ASU unveils new plans for renovated Sun Devil Stadium

A rendering of the renovated Sun Devil Stadium.

Arizona State on Tuesday unveiled plans for a renovated Sun Devil Stadium behind a university investment of $210 million, with groundbreaking expected in 2015.

In conjunction with the announcement, made following a donor event on campus Tuesday night, ASU launched a public fundraising campaign to raise an additional $50 million in private donations to upgrade the aging stadium.

"Arizona State University takes pride in its status as an elite institution with an elite athletics program," ASU president Michael Crow said in a statement. "Sun Devil Stadium has been a landmark in the Valley for the last 56 years. The plan to renovate Sun Devil Stadium gives ASU an opportunity to increase our investment in the community and to set the standard for collegiate athletics facilities. We will need philanthropic support from our community in order to provide features that will take the game experience to a new level."

Along with private donations, the renovation will be paid for through Pac-12 Conference revenue, stadium naming rights, Athletic District revenue and incremental revenue from stadium operations.

The demolition of roughly 5,700 upper deck seats in the north end zone already began as a separate project from the renovation. ASU in September will seek approval from the Arizona Board of Regents to begin the full-scale renovation. ASU estimates an updated capacity of 60,000 following the renovation.

The renovation, ASU said, will happen in phases, and the Sun Devils will continue to play at Sun Devil Stadium during the process. ASU previously planned to play elsewhere for the 2015 season and was in negotiations to play at Chase Field in downtown Phoenix.

Estimated costs of moving ASU out of Sun Devil Stadium started at $2.5 million and $7.5 million over three years. ASU also determined moving out of the stadium "would negatively impact the game-day experience for ASU students, season ticket holders, student-athletes, as well as the Tempe Community."

Also scrapped in the new plans was the concept of a shade canopy that would have made early kickoffs more feasible and comfortable with temperatures still in the triple digits early in the football season. ASU decided to exclude the canopy after estimating it would cost $132.2 million on its own and after receiving "overwhelming feedback and concern over the ability to see fireworks after touchdowns."

Focus groups and surveys revealed the need for shade fell behind the desire for enhanced seat comfort, improved quantity and quality of restrooms, increased legroom, higher quality concessions and improvements to the scoreboard and sound system.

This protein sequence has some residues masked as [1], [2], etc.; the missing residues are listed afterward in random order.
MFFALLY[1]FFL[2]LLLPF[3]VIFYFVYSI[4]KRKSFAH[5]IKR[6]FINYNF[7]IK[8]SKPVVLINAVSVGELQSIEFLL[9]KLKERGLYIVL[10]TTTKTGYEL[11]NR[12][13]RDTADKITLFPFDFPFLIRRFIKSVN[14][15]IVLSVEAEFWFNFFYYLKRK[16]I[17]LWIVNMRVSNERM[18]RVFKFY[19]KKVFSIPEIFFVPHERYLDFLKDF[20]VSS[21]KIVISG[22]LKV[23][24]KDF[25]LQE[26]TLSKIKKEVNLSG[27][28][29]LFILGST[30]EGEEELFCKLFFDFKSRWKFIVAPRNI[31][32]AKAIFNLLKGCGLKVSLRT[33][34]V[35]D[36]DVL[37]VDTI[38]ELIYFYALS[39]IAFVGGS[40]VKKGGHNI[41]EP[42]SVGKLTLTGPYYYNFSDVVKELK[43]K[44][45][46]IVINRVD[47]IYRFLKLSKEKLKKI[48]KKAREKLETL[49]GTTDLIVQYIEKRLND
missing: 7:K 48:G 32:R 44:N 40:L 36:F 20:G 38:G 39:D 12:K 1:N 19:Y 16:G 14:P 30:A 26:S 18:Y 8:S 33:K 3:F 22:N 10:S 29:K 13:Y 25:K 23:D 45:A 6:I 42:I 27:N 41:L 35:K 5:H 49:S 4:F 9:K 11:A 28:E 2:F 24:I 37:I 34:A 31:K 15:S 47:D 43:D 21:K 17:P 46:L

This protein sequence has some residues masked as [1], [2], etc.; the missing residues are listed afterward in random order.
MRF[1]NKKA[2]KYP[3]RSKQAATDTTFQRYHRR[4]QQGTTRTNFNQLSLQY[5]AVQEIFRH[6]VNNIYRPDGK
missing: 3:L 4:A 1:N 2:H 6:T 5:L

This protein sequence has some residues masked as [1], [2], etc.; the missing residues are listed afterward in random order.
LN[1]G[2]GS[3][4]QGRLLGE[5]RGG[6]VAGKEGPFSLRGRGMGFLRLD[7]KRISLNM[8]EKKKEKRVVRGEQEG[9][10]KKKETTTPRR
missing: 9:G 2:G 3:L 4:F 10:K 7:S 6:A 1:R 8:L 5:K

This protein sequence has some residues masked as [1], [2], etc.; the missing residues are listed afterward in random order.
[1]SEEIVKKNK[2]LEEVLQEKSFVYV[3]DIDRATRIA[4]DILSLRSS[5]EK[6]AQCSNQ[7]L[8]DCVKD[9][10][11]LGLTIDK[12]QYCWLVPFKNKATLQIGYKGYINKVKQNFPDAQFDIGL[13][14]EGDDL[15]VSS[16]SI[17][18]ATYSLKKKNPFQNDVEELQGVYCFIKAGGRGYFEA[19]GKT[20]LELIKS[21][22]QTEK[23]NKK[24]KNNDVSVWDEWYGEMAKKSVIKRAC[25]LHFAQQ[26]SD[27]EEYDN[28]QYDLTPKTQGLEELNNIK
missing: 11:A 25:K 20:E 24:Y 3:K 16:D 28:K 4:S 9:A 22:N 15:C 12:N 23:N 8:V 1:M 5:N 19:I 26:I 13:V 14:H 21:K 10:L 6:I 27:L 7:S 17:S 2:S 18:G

All of those needs are addressed in the new renovation plans. If all goes as planned, the renovations will be completed in 2017. A detailed timeline will be revealed once an architectural plan is approved.

Preserved amid the renovation will be Tillman Tunnel, the south end zone entrance to Frank Kush field named in to honor the late Pat Tillman, the former ASU linebacker who died in April 2004 in Afghanistan while serving in the U.S. Army. The tunnel was renovated before last season.

"Sun Devil Stadium is the cornerstone of the legacy and tradition of Arizona State football," ASU coach Todd Graham said in a news release. "It was important to keep intact that same tunnel that Pat Tillman ran onto the field from on game day. This venue will blend that tradition with all the elements of a top-tier facility and put us at the top of the league."

Last season, ASU was 10-4, won the Pac-12 South and hosted the Pac-12 Championship game. The program is 18-9 in two seasons under Graham, hired in Dec. 2011.

The iconic stadium, situated beside ‘A’ Mountain, hosted many major events in the sports world and otherwise. Since it was built in 1958, Sun Devil Stadium hosted the Super Bowl (1996), Fiesta Bowl (1971-2006) and the Insight/Buffalo Wild Wings Bowl (2006-present). It was home of the Arizona Cardinals from 1988 until 2005.

Sun Devil Stadium has appeared in multiple movies, including the Oscar-nominated film Jerry Maguire in 1996, Rolling Stones concert film "Let’s Spend the Night Together" in 1983 and U2’s 1988 documentary "Rattle and Hum." It also hosted Pope John Paul II in 1987 and President Barack Obama in 2009.

ASU is one of two schools in the Pac-12 that has not renovated its stadium in the past decade. Sun Devil Stadium last was renovated in 1988, as 1,700 seats were added when the Cardinals moved from St. Louis.

ASU’s football program generated $39.3 million in fiscal year 2013, according to the school, accounting for approximately 60 percent of the athletic department’s total revenue. That revenue helped fund 22 varsity sports and provided scholarship opportunities to more than 500 student-athletes.